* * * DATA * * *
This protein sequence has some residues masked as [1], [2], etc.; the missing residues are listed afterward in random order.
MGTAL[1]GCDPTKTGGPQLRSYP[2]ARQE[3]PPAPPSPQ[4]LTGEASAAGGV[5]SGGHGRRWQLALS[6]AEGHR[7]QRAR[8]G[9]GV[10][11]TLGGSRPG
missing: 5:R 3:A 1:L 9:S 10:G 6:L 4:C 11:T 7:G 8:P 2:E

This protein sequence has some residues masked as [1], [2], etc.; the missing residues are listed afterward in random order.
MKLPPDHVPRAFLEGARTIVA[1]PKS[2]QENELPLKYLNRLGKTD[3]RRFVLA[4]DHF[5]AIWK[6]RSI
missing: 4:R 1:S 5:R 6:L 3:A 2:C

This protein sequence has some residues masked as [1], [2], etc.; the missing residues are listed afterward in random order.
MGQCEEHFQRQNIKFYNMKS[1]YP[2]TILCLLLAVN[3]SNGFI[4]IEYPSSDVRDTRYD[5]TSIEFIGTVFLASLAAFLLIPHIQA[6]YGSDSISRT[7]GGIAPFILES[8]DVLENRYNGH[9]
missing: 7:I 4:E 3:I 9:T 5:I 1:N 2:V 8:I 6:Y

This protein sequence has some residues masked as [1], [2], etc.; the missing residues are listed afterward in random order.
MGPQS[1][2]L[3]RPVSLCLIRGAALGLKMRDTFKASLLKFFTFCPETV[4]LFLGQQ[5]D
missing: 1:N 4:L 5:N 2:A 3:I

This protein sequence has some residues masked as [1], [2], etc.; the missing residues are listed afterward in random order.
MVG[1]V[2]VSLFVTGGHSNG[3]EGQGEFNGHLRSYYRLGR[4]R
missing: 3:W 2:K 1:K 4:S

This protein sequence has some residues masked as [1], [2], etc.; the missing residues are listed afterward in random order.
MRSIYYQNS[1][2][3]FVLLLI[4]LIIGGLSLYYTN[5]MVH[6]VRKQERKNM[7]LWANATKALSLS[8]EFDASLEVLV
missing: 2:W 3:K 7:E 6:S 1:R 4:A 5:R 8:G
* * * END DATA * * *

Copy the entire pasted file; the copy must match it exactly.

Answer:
This protein sequence has some residues masked as [1], [2], etc.; the missing residues are listed afterward in random order.
MGTAL[1]GCDPTKTGGPQLRSYP[2]ARQE[3]PPAPPSPQ[4]LTGEASAAGGV[5]SGGHGRRWQLALS[6]AEGHR[7]QRAR[8]G[9]GV[10][11]TLGGSRPG
missing: 5:R 3:A 1:L 9:S 10:G 6:L 4:C 11:T 7:G 8:P 2:E

This protein sequence has some residues masked as [1], [2], etc.; the missing residues are listed afterward in random order.
MKLPPDHVPRAFLEGARTIVA[1]PKS[2]QENELPLKYLNRLGKTD[3]RRFVLA[4]DHF[5]AIWK[6]RSI
missing: 4:R 1:S 5:R 6:L 3:A 2:C

This protein sequence has some residues masked as [1], [2], etc.; the missing residues are listed afterward in random order.
MGQCEEHFQRQNIKFYNMKS[1]YP[2]TILCLLLAVN[3]SNGFI[4]IEYPSSDVRDTRYD[5]TSIEFIGTVFLASLAAFLLIPHIQA[6]YGSDSISRT[7]GGIAPFILES[8]DVLENRYNGH[9]
missing: 7:I 4:E 3:I 9:T 5:I 1:N 2:V 8:I 6:Y

This protein sequence has some residues masked as [1], [2], etc.; the missing residues are listed afterward in random order.
MGPQS[1][2]L[3]RPVSLCLIRGAALGLKMRDTFKASLLKFFTFCPETV[4]LFLGQQ[5]D
missing: 1:N 4:L 5:N 2:A 3:I

This protein sequence has some residues masked as [1], [2], etc.; the missing residues are listed afterward in random order.
MVG[1]V[2]VSLFVTGGHSNG[3]EGQGEFNGHLRSYYRLGR[4]R
missing: 3:W 2:K 1:K 4:S

This protein sequence has some residues masked as [1], [2], etc.; the missing residues are listed afterward in random order.
MRSIYYQNS[1][2][3]FVLLLI[4]LIIGGLSLYYTN[5]MVH[6]VRKQERKNM[7]LWANATKALSLS[8]EFDASLEVLV
missing: 2:W 3:K 7:E 6:S 1:R 4:A 5:R 8:G